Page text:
“There is a party of orcs ahead. A small party we could easily dispatch if it is your wish, Your Majesty,” he said softly.

“How far ahead?”

“Less than half a league. They are heading roughly for this position, though you know how orcs move.”

“No, we would be best served to avoid them for the moment. Dead orcs will only draw unwanted attention to our presence and we wouldn’t want them to increase their patrols so that we have more to deal with on the journey home. Well then, I guess we had better stay to the safety of the trees.”

He turned to his fellow travelers who raised the hoods on their cloaks and drew their weapons. Even Galion, the king’s butler, drew a long knife from his belt.

“We will move north to skirt around them, it will put us closer to the valley anyway. Single file, twenty paces apart. Lhaeghen, you take the point, then me, Erestor, the guards, and then Galion. Geliravar, you bring up the rear.”

They all nodded and entered the grove of trees, keeping their pace light and swift. They managed to skirt the orcs without incident and soon the scout whistled the all clear. The rest of their trip was uneventful, which suited them all just fine. They found a place close to a stream to make camp and the guards constructed some camping flets in the trees above. Thranduil did not want to chance a fire so they filled their waterskins at the stream and ate dry rations before settling into the branches of the welcoming trees.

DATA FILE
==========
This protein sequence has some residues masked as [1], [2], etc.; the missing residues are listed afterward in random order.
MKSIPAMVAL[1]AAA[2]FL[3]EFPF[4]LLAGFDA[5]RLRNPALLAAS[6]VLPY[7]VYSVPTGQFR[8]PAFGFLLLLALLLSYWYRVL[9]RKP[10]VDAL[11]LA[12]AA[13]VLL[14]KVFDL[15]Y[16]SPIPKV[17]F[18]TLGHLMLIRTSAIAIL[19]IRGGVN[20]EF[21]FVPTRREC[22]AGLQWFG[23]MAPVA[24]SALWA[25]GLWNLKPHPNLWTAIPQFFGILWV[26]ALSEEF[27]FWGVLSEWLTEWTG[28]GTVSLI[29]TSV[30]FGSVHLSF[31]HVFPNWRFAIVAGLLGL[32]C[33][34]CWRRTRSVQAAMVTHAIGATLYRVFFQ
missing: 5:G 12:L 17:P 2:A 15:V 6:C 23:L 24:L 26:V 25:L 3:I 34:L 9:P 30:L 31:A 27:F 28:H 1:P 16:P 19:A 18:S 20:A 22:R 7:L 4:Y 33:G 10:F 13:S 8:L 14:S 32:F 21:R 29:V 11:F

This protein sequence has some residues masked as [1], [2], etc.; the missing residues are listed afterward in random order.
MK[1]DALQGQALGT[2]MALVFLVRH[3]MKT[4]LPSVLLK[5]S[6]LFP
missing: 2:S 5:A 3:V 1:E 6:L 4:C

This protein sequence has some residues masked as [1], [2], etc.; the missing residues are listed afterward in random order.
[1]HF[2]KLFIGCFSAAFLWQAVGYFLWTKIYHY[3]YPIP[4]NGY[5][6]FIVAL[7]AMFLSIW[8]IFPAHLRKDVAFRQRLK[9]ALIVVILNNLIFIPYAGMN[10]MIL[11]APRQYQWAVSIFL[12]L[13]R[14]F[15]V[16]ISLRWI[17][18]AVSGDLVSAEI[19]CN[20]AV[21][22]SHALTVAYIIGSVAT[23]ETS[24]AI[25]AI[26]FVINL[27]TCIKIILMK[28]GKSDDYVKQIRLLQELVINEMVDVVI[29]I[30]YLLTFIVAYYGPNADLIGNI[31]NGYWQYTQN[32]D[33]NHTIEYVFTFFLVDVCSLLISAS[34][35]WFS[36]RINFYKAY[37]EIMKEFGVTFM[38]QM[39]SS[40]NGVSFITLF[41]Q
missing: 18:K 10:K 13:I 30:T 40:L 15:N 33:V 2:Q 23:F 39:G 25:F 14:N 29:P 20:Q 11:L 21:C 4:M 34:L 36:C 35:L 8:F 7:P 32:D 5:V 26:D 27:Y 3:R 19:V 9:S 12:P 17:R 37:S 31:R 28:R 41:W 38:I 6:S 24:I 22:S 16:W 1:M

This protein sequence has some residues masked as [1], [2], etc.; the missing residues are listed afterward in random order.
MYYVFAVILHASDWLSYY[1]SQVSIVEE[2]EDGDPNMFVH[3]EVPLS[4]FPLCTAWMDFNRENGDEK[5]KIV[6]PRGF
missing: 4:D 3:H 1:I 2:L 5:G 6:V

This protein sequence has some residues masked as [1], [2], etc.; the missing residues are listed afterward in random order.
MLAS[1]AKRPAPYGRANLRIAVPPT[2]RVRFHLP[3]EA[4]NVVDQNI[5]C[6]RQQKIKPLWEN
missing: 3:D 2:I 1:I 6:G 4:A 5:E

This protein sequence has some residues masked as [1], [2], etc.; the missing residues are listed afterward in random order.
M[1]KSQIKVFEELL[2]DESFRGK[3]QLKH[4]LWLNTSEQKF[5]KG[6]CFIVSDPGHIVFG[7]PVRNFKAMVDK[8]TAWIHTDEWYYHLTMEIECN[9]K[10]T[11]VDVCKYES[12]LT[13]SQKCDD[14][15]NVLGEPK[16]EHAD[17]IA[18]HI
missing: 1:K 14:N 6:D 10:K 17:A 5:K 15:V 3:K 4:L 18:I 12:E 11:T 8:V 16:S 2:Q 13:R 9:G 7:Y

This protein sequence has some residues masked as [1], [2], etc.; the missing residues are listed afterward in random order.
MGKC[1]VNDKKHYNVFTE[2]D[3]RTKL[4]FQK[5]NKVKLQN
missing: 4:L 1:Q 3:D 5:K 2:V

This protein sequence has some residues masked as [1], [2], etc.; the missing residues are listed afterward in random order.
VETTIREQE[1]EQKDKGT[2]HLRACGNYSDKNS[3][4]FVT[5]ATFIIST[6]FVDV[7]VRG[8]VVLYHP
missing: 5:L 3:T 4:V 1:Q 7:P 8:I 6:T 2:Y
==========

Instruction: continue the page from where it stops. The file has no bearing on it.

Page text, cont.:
Since the Dagorlad Thranduil always had difficulty sleeping in the wild. An unseasonably warm wind awakened him well before dawn. He sat on the edge of his flet, looking toward the east. Lothlórien was over those mountains, a shadow of its former self now, but the image in Thranduil’s mind was of the grandeur of days long ago.